How black electronic dance music makes it possible to reorganize life within the contemporary city.
Teklife, Ghettoville, Eski argues that Black electronic dance music produces sonic ecologies of Blackness that expose and reorder the contemporary racialization of the urban--ecologies that can never simply be reduced to their geographical and racial context. Dhanveer Singh Brar makes the case for Black electronic dance music as the cutting-edge aesthetic project of the diaspora, which due to the music's class character makes it possible to reorganize life within the contemporary city.
Closely analysing the Footwork scene in South and West Chicago, the Grime scene in East London, and the output of the South London producer Actress, Brar pays attention to the way each of these critically acclaimed musical projects experiment with aesthetic form through an experimentation of the social. Through explicitly theoretical means, Teklife, Ghettoville, Eski foregrounds the sonic specificity of 12" records, EPs, albums, radio broadcasts, and recorded performances to make the case that Footwork, Grime, and Actress dissolve racialized spatial constraints that are thought to surround Black social life.
Pushing the critical debates concerning the phonic materiality of blackness, undercommons, and aesthetic sociality in new directions, Teklife, Ghettoville, Eski rethinks these concepts through concrete examples of contemporary black electronic dance music production that allows for a theorization of the way Footwork, Grime, and Actress have--through their experiments in blackness--generated genuine alternatives to the functioning of the city under financialized racial capitalism.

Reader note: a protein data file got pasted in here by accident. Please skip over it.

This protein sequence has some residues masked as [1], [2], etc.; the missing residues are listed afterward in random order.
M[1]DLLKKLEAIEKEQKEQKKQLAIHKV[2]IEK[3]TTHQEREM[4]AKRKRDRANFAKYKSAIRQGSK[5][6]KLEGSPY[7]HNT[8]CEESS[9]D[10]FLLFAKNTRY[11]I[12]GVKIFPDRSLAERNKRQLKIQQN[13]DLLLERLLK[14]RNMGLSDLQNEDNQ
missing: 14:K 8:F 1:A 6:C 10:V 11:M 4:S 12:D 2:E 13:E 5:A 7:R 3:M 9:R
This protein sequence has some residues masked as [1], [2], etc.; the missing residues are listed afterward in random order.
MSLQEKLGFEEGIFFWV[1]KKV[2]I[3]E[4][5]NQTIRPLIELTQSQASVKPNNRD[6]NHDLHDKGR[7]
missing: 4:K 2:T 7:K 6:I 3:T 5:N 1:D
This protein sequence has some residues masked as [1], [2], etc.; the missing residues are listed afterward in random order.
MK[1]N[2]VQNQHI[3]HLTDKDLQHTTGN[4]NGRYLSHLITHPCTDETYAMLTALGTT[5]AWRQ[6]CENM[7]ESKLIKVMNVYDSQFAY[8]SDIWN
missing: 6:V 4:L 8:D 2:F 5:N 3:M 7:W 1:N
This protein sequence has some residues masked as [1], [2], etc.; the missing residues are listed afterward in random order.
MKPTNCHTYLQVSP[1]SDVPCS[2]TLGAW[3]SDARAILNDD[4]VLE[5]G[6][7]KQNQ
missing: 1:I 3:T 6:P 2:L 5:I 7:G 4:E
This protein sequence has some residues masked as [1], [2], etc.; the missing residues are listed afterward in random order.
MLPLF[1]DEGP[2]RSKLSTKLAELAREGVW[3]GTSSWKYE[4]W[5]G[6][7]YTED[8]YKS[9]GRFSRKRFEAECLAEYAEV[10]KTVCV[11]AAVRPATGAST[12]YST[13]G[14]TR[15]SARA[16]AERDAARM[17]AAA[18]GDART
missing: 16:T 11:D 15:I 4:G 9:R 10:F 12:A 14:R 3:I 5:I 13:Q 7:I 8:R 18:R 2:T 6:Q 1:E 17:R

About the Author
Dhanveer Singh Brar is a scholar of Black Studies, as it intersects with Cultural Studies, Sound Studies and Critical Theory. He has published in journals such as Social Text, Darkmatter, and Cesura // Acceso and is a founding member of the London based Black Study Group. He is lecturer in Visual Cultures at Goldsmiths, University of London and has previously held an Andrew W. Mellon Postdoctoral Fellowship in the Humanities at University of Pennsylvania and a Junior Research Fellowship at the Institute of Advanced Studies, UCL.
“Dhanveer Singh Brar’s Teklife, Ghettoville, Eski: The Sonic Ecologies of Black Music in the Early 21st Century marks an important step in understanding the value of this music and how it allowed these black electronic musicians, DJ’s and MC’s to prosper against all the odds.”
"This book will be unlike anything you’ve ever read before: challenging and revealing, it refuses to pander to some of the more predictable observations of mainstream music coverage.”